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Parkinson’s disease to increase sharply by 2030

neurological Image ID: 111505354 (L). Encephalitis involves inflammation causing swelling within the brain. Image credit: Sebastian Kaulitzki / 123rf. Illustration of neurological disorders such as Parkinson's disease
Image credit: Sebastian Kaulitzki / 123rf

India’s burden of Parkinson’s disease may see a sharp increase by 2030, according to Karnataka health and medical education minister Dr K. Sudhakar. 

Parkinson’s disease is a progressive, incurable though treatable neurodegenerative disorder which affects approximately ten million people globally. In India, an estimated 0.58 million people are living with Parkinson’s disease as of 2016. 

By 2030, Sudhakar said India can anticipate a 200 to 300 percent increase in cases with one percent of the total population affected by the disorder. This provides impetus for interventions to mitigate the increase in cases, he said. The National Institute of Mental Health and Neurosciences (NIMHANS) in Karnataka state capital Bengaluru is working on neurodegenerative disorders such as Parkinson’s and will collaborate with the Parkinson’s Research Alliance of India (PRAI) to further such work concerning the condition. 

The projected substantial increase in Parkinson’s disease cases in the years to come are aligned with a trend for many neurological disorders. The rate of such conditions doubled in the 29-year period between 1990 and 2019 according to recent research published in The Lancet, which covered conditions such as Parkinson’s, stroke, headache disorders, epilepsy, cerebral palsy, Alzheimer’s disease and other dementias, brain and central nervous system cancer, multiple sclerosis, motor neuron diseases, and other neurological disorders), as well as communicable neurological disorders (encephalitis, meningitis, and tetanus) and injury-related neurological disorders (traumatic brain injuries and spinal cord injuries).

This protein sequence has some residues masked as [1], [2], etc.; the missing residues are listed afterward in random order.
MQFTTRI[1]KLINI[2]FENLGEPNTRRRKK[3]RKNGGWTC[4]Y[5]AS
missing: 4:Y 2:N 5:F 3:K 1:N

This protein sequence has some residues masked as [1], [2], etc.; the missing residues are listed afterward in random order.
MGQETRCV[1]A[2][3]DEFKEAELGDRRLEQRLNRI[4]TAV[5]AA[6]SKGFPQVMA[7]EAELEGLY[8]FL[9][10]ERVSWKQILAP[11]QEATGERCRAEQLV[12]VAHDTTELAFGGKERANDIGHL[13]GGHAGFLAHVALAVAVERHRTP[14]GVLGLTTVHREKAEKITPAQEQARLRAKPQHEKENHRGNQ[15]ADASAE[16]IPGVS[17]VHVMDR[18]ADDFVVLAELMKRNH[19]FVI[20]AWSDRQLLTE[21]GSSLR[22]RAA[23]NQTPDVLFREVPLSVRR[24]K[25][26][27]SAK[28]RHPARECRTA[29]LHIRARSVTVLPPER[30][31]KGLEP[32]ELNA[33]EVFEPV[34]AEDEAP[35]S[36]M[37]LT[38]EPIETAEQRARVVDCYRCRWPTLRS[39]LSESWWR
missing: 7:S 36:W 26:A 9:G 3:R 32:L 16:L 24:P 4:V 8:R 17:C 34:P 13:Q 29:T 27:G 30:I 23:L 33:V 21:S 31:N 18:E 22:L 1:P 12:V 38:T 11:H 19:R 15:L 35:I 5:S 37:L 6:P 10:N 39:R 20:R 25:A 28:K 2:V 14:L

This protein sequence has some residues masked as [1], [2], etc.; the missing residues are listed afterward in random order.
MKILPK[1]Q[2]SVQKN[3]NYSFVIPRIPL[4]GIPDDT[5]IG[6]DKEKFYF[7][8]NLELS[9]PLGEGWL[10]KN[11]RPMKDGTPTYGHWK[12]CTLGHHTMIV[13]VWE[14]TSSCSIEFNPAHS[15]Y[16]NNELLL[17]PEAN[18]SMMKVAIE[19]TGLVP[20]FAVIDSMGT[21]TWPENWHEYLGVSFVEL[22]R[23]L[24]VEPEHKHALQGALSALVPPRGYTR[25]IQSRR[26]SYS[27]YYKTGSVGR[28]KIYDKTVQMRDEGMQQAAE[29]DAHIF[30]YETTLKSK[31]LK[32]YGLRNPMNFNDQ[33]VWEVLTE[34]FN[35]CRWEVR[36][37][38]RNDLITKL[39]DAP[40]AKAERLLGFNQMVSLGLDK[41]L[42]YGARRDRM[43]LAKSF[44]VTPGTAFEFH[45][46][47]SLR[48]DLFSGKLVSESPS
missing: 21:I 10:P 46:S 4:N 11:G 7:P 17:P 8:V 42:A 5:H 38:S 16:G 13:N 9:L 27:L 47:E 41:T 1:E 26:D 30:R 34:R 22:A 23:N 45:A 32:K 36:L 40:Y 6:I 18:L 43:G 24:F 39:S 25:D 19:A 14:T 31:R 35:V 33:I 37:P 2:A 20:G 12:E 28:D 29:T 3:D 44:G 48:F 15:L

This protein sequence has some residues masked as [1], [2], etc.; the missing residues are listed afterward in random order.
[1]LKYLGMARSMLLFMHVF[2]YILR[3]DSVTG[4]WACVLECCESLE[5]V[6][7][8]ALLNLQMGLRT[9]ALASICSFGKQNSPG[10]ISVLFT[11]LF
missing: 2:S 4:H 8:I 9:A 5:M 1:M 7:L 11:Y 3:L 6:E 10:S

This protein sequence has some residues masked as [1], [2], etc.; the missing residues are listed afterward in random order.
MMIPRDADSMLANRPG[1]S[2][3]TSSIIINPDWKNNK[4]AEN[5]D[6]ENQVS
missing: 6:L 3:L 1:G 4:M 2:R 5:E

“The study notes that known risk factors for neurological disorders are issues such as high blood pressure, air pollution, dietary risks, high fasting plasma glucose, and high body-mass index,” Health Issues India summarised. “These risk factors are a common issue in many NCDs, such as heart disease and cancer. They have also shown a marked increase in tandem with both a rise in NCD cases as well as, as the study demonstrates, neurological disorders.” India’s ageing population is also a factor in the rise of neurological disorders such as Parkinson’s. 

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